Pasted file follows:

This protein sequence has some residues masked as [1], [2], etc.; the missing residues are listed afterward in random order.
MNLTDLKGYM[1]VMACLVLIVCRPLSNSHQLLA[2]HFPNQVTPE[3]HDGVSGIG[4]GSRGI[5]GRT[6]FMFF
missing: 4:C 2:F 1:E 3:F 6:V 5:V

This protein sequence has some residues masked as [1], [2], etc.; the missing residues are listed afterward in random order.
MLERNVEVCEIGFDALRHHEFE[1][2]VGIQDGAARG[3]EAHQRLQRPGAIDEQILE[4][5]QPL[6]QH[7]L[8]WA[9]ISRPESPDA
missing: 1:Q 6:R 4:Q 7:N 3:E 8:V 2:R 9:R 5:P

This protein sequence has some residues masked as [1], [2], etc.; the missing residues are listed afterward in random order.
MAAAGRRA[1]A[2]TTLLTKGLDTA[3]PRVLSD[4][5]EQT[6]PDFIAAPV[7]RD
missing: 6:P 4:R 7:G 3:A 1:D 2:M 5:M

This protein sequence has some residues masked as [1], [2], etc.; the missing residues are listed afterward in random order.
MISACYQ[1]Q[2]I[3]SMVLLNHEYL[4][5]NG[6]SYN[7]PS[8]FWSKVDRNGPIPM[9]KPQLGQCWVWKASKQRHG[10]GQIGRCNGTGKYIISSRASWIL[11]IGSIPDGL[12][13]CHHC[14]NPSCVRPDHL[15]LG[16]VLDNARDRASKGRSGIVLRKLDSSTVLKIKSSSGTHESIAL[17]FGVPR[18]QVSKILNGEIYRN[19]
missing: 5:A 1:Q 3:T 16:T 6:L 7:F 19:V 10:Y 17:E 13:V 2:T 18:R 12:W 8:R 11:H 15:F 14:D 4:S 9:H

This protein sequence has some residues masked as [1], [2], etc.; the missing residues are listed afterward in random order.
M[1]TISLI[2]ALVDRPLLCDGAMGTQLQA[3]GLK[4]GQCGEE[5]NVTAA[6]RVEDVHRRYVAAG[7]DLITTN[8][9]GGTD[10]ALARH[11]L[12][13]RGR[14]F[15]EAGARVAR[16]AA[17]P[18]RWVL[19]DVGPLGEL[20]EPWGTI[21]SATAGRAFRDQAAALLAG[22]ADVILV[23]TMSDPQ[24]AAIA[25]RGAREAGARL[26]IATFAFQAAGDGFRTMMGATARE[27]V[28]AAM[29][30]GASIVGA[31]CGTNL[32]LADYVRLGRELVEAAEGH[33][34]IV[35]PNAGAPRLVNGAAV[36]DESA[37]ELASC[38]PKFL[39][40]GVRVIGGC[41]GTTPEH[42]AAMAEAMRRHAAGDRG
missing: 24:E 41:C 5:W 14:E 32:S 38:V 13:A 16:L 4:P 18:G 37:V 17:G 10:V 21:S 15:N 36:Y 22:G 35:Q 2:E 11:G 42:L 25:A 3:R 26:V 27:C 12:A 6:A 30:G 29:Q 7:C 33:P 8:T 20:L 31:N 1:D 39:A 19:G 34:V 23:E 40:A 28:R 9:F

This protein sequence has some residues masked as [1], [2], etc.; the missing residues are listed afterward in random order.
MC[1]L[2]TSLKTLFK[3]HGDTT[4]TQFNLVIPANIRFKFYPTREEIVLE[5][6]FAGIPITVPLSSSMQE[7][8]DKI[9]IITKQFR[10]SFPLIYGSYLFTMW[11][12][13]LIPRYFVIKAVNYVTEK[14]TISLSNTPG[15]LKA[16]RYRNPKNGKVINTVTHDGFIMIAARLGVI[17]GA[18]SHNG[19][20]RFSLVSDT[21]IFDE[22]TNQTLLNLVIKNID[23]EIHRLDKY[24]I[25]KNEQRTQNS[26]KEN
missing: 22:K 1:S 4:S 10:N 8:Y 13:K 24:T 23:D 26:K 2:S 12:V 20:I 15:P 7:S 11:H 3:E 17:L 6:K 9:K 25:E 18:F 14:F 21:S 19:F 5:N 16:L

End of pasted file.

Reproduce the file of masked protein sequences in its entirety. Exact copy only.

This protein sequence has some residues masked as [1], [2], etc.; the missing residues are listed afterward in random order.
MNLTDLKGYM[1]VMACLVLIVCRPLSNSHQLLA[2]HFPNQVTPE[3]HDGVSGIG[4]GSRGI[5]GRT[6]FMFF
missing: 4:C 2:F 1:E 3:F 6:V 5:V

This protein sequence has some residues masked as [1], [2], etc.; the missing residues are listed afterward in random order.
MLERNVEVCEIGFDALRHHEFE[1][2]VGIQDGAARG[3]EAHQRLQRPGAIDEQILE[4][5]QPL[6]QH[7]L[8]WA[9]ISRPESPDA
missing: 1:Q 6:R 4:Q 7:N 3:E 8:V 2:R 9:R 5:P

This protein sequence has some residues masked as [1], [2], etc.; the missing residues are listed afterward in random order.
MAAAGRRA[1]A[2]TTLLTKGLDTA[3]PRVLSD[4][5]EQT[6]PDFIAAPV[7]RD
missing: 6:P 4:R 7:G 3:A 1:D 2:M 5:M

This protein sequence has some residues masked as [1], [2], etc.; the missing residues are listed afterward in random order.
MISACYQ[1]Q[2]I[3]SMVLLNHEYL[4][5]NG[6]SYN[7]PS[8]FWSKVDRNGPIPM[9]KPQLGQCWVWKASKQRHG[10]GQIGRCNGTGKYIISSRASWIL[11]IGSIPDGL[12][13]CHHC[14]NPSCVRPDHL[15]LG[16]VLDNARDRASKGRSGIVLRKLDSSTVLKIKSSSGTHESIAL[17]FGVPR[18]QVSKILNGEIYRN[19]
missing: 5:A 1:Q 3:T 16:T 6:L 7:F 19:V 10:Y 17:E 13:V 2:T 18:R 12:W 8:R 11:H 15:F 14:D 4:S 9:H

This protein sequence has some residues masked as [1], [2], etc.; the missing residues are listed afterward in random order.
M[1]TISLI[2]ALVDRPLLCDGAMGTQLQA[3]GLK[4]GQCGEE[5]NVTAA[6]RVEDVHRRYVAAG[7]DLITTN[8][9]GGTD[10]ALARH[11]L[12][13]RGR[14]F[15]EAGARVAR[16]AA[17]P[18]RWVL[19]DVGPLGEL[20]EPWGTI[21]SATAGRAFRDQAAALLAG[22]ADVILV[23]TMSDPQ[24]AAIA[25]RGAREAGARL[26]IATFAFQAAGDGFRTMMGATARE[27]V[28]AAM[29][30]GASIVGA[31]CGTNL[32]LADYVRLGRELVEAAEGH[33][34]IV[35]PNAGAPRLVNGAAV[36]DESA[37]ELASC[38]PKFL[39][40]GVRVIGGC[41]GTTPEH[42]AAMAEAMRRHAAGDRG
missing: 24:E 41:C 5:W 14:E 32:S 38:V 13:A 16:L 4:P 18:G 37:V 17:G 10:V 21:S 15:N 36:Y 22:G 35:Q 2:E 11:G 42:L 25:A 3:R 26:V 27:C 12:A 6:A 30:G 29:Q 7:C 33:P 8:T 20:L 31:N 1:D 39:A 19:G 34:V 23:E 40:A 28:R 9:F

This protein sequence has some residues masked as [1], [2], etc.; the missing residues are listed afterward in random order.
MC[1]L[2]TSLKTLFK[3]HGDTT[4]TQFNLVIPANIRFKFYPTREEIVLE[5][6]FAGIPITVPLSSSMQE[7][8]DKI[9]IITKQFR[10]SFPLIYGSYLFTMW[11][12][13]LIPRYFVIKAVNYVTEK[14]TISLSNTPG[15]LKA[16]RYRNPKNGKVINTVTHDGFIMIAARLGVI[17]GA[18]SHNG[19][20]RFSLVSDT[21]IFDE[22]TNQTLLNLVIKNID[23]EIHRLDKY[24]I[25]KNEQRTQNS[26]KEN
missing: 22:K 1:S 4:S 10:N 8:Y 13:K 24:T 23:D 26:K 2:S 12:V 20:I 15:P 7:S 11:H 3:E 17:L 6:K 9:K 25:E 18:F 14:F 21:S 19:F 5:N 16:L